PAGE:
The Court of Appeals has addressed the application of the “essential functions” test in a number of cases. In Skerski v. Time Warner Cable Co., 257 F.3d 273, 278 (3d Cir. 2001), the court provided an extensive analysis of the meaning of the term “essential functions” of a job. The plaintiff in Skerski was a cable installer technician, and he developed a fear of heights. One of the defendant’s arguments was that he was no longer qualified for the position because climbing was one of the “essential functions” of the job of cable installer technician. The trial court agreed with the defendant, finding as a matter of law that climbing was an essential job function, and therefore that plaintiff could not recover because he could not perform that function even with an accommodation. The Third Circuit began its analysis by looking to the relevant agency regulations for the definition of “essential functions.” See id. at 279 (quoting 29 C.F.R. § 1630.2(n) and the EEOC’s interpretive guidance, 29 C.F.R. pt. 1630, App. 1630.2(n)).
Applying these standards to the facts, the court found that the district court erred in concluding as a matter of law that climbing was not an essential function for the position of cable installer technician:
Looking to the three factors included in § 1630.2(n)(2), it is evident that two are not present in this case as installer technicians are not hired solely to climb or even because of their climbing expertise. On the other hand, [there] is evidence to suggest that Time Warner employs a limited number of installer technicians in Skerski's work area -- only 7 or 8, according to Skerski -- and that this small number hampers Time Warner's ability to allow certain technicians to avoid climbing. The significance of this factor is pointed out in the Interpretive Guidance to § 1630.2(n), which explains, "if an employer has a relatively small number of available employees for the volume of work to be performed, it may be necessary that each employee perform a multitude of different functions. Therefore, the performance of those functions by each employee becomes more critical and the options for reorganizing the work become more limited." EEOC Interpretive Guidance, 29 C.F.R. pt. 1630, App. 1630.2(n).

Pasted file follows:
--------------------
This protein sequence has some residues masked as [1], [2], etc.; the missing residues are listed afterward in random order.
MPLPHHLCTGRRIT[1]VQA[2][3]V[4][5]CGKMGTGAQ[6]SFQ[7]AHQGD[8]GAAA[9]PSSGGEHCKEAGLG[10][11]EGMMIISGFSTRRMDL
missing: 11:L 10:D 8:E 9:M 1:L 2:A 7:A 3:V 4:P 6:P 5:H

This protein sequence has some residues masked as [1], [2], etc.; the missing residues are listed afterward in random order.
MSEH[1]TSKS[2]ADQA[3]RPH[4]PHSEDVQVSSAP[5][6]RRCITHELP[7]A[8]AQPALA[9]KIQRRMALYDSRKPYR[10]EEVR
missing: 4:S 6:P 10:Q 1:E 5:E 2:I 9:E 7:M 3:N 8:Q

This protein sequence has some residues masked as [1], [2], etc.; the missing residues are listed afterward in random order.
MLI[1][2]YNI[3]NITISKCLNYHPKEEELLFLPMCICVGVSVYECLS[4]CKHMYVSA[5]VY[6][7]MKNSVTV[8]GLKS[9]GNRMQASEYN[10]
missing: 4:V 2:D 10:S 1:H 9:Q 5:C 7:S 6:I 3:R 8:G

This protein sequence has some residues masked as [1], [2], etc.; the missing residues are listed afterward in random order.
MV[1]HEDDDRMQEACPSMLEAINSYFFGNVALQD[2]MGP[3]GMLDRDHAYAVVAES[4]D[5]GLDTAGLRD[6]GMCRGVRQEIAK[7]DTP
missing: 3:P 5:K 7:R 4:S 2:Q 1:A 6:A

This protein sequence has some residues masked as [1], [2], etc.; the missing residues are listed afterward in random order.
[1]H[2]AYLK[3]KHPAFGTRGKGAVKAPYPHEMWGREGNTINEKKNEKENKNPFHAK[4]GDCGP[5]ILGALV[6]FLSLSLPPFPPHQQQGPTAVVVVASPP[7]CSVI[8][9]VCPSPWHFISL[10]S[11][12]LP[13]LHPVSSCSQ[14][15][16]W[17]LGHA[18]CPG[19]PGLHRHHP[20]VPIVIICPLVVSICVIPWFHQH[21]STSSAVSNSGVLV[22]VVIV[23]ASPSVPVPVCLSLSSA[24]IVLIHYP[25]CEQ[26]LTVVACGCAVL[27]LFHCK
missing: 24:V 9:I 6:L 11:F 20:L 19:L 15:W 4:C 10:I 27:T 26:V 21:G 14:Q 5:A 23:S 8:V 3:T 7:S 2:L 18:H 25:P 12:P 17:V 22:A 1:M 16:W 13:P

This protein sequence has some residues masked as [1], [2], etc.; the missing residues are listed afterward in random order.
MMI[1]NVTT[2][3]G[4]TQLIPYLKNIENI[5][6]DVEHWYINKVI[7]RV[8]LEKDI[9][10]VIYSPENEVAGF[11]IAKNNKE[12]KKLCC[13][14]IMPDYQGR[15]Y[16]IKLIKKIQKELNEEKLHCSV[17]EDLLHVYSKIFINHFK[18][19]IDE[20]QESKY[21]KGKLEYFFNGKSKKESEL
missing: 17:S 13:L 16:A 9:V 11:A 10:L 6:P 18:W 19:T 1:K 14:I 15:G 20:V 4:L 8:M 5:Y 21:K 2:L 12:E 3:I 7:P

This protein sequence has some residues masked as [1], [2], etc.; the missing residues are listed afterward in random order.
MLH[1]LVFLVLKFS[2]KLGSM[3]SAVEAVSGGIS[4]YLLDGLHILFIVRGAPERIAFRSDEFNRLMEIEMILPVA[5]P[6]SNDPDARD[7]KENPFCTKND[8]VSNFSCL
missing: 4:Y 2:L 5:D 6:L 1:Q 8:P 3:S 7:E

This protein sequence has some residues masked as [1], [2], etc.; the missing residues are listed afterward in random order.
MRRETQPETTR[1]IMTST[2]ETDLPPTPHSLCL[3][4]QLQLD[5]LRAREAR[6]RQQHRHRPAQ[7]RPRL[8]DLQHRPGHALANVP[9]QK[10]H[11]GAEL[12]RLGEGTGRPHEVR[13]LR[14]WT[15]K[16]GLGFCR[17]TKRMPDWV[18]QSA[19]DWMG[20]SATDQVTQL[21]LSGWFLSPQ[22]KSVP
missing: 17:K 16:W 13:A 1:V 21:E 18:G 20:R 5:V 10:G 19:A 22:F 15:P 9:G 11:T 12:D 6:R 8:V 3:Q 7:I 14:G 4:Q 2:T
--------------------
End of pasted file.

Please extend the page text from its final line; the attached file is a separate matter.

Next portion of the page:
But this is only one of the three factors. Moreover, consideration of the seven evidentiary examples included in § 1630.2(n)(3) suggests caution against any premature determination on essential functions as at least some of them lean in Skerski's favor. Of course, as required by § 1630.2(n)(3)(i), we owe some deference to Time Warner and its own judgment that climbing is essential to the installer technician position. And the written job descriptions, as the District Court noted, "clearly identify climbing as a job requirement." However, describing climbing as a requirement is not necessarily the same as denominating climbing as an essential function. In fact, the job descriptions prepared by both New Channels and Time Warner list various duties and responsibilities under the heading "Essential Functions," but neither identifies climbing as "essential."....
Among the facts and circumstances relevant to each case is, of course, the employee's actual experience as well as that of other employees. See 29 C.F.R. § 1630.2(n)(3)(iv), (vi) and (vii). It is undisputed that from the time Skerski began as an installer technician in 1982 until the time he was diagnosed with his panic disorder in 1993, a significant portion of his job responsibilities required climbing.... . However, for the three and a half years after his diagnosis in which he continued to work as an installer technician, Skerski performed virtually no overhead work at all.... Skerski testified at his deposition that there always was enough underground work to do, that he always worked 40-hour weeks and even worked enough to earn a couple thousand dollars per year in overtime, and that he had never experienced problems at work because of his panic disorder until Hanning became his supervisor in the fall of 1996....